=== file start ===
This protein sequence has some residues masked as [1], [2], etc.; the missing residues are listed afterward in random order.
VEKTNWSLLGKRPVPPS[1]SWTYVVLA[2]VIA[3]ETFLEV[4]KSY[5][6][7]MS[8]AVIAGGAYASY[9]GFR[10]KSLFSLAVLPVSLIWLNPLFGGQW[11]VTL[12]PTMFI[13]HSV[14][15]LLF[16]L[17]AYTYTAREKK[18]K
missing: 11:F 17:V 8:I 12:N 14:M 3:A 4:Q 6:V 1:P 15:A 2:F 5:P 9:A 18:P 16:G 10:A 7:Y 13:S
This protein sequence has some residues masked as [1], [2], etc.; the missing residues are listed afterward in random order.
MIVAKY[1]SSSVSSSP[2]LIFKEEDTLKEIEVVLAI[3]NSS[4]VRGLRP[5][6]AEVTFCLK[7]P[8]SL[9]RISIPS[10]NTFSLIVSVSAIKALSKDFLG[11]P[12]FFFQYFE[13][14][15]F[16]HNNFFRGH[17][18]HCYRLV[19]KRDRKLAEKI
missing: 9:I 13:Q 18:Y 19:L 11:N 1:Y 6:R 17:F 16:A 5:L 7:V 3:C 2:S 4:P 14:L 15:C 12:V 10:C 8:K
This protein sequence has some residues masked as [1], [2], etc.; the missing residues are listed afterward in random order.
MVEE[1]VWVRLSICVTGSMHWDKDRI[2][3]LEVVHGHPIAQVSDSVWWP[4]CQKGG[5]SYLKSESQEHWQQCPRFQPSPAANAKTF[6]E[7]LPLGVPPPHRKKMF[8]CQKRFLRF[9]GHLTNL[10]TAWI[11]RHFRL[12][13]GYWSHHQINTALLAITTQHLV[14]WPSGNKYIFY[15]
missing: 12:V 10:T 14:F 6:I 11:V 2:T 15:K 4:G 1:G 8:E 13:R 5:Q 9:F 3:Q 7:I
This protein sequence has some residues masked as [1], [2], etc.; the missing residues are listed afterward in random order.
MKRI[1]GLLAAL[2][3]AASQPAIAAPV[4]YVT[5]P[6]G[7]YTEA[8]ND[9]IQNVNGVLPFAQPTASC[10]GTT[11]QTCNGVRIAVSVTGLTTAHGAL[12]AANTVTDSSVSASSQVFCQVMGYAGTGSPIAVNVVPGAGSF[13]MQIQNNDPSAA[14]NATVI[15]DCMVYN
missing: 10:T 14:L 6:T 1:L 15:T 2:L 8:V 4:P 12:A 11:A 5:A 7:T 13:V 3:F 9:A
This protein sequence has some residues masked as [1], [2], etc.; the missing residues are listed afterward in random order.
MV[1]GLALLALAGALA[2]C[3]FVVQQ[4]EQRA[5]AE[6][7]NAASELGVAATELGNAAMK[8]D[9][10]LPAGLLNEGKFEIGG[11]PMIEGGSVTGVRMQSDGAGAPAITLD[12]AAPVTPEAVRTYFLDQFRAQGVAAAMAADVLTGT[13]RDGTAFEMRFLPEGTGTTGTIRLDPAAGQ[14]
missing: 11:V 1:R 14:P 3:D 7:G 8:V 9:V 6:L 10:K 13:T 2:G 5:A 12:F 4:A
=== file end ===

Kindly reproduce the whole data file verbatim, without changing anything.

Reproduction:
This protein sequence has some residues masked as [1], [2], etc.; the missing residues are listed afterward in random order.
VEKTNWSLLGKRPVPPS[1]SWTYVVLA[2]VIA[3]ETFLEV[4]KSY[5][6][7]MS[8]AVIAGGAYASY[9]GFR[10]KSLFSLAVLPVSLIWLNPLFGGQW[11]VTL[12]PTMFI[13]HSV[14][15]LLF[16]L[17]AYTYTAREKK[18]K
missing: 11:F 17:V 8:I 12:N 14:M 3:A 4:Q 6:V 1:P 15:A 2:F 5:P 9:A 18:P 16:G 10:A 7:Y 13:S
This protein sequence has some residues masked as [1], [2], etc.; the missing residues are listed afterward in random order.
MIVAKY[1]SSSVSSSP[2]LIFKEEDTLKEIEVVLAI[3]NSS[4]VRGLRP[5][6]AEVTFCLK[7]P[8]SL[9]RISIPS[10]NTFSLIVSVSAIKALSKDFLG[11]P[12]FFFQYFE[13][14][15]F[16]HNNFFRGH[17][18]HCYRLV[19]KRDRKLAEKI
missing: 9:I 13:Q 18:Y 19:L 11:N 1:Y 6:R 17:F 16:A 5:L 7:V 3:C 2:S 4:P 14:L 15:C 12:V 10:C 8:K
This protein sequence has some residues masked as [1], [2], etc.; the missing residues are listed afterward in random order.
MVEE[1]VWVRLSICVTGSMHWDKDRI[2][3]LEVVHGHPIAQVSDSVWWP[4]CQKGG[5]SYLKSESQEHWQQCPRFQPSPAANAKTF[6]E[7]LPLGVPPPHRKKMF[8]CQKRFLRF[9]GHLTNL[10]TAWI[11]RHFRL[12][13]GYWSHHQINTALLAITTQHLV[14]WPSGNKYIFY[15]
missing: 12:V 10:T 14:F 6:I 11:V 2:T 15:K 4:G 1:G 8:E 13:R 5:Q 9:F 3:Q 7:I
This protein sequence has some residues masked as [1], [2], etc.; the missing residues are listed afterward in random order.
MKRI[1]GLLAAL[2][3]AASQPAIAAPV[4]YVT[5]P[6]G[7]YTEA[8]ND[9]IQNVNGVLPFAQPTASC[10]GTT[11]QTCNGVRIAVSVTGLTTAHGAL[12]AANTVTDSSVSASSQVFCQVMGYAGTGSPIAVNVVPGAGSF[13]MQIQNNDPSAA[14]NATVI[15]DCMVYN
missing: 10:T 14:L 6:T 1:L 15:T 2:L 8:V 4:P 12:A 11:A 5:A 7:T 13:V 3:F 9:A
This protein sequence has some residues masked as [1], [2], etc.; the missing residues are listed afterward in random order.
MV[1]GLALLALAGALA[2]C[3]FVVQQ[4]EQRA[5]AE[6][7]NAASELGVAATELGNAAMK[8]D[9][10]LPAGLLNEGKFEIGG[11]PMIEGGSVTGVRMQSDGAGAPAITLD[12]AAPVTPEAVRTYFLDQFRAQGVAAAMAADVLTGT[13]RDGTAFEMRFLPEGTGTTGTIRLDPAAGQ[14]
missing: 11:V 1:R 14:P 3:D 7:G 8:V 9:V 6:L 10:K 13:T 2:G 5:A 12:F 4:A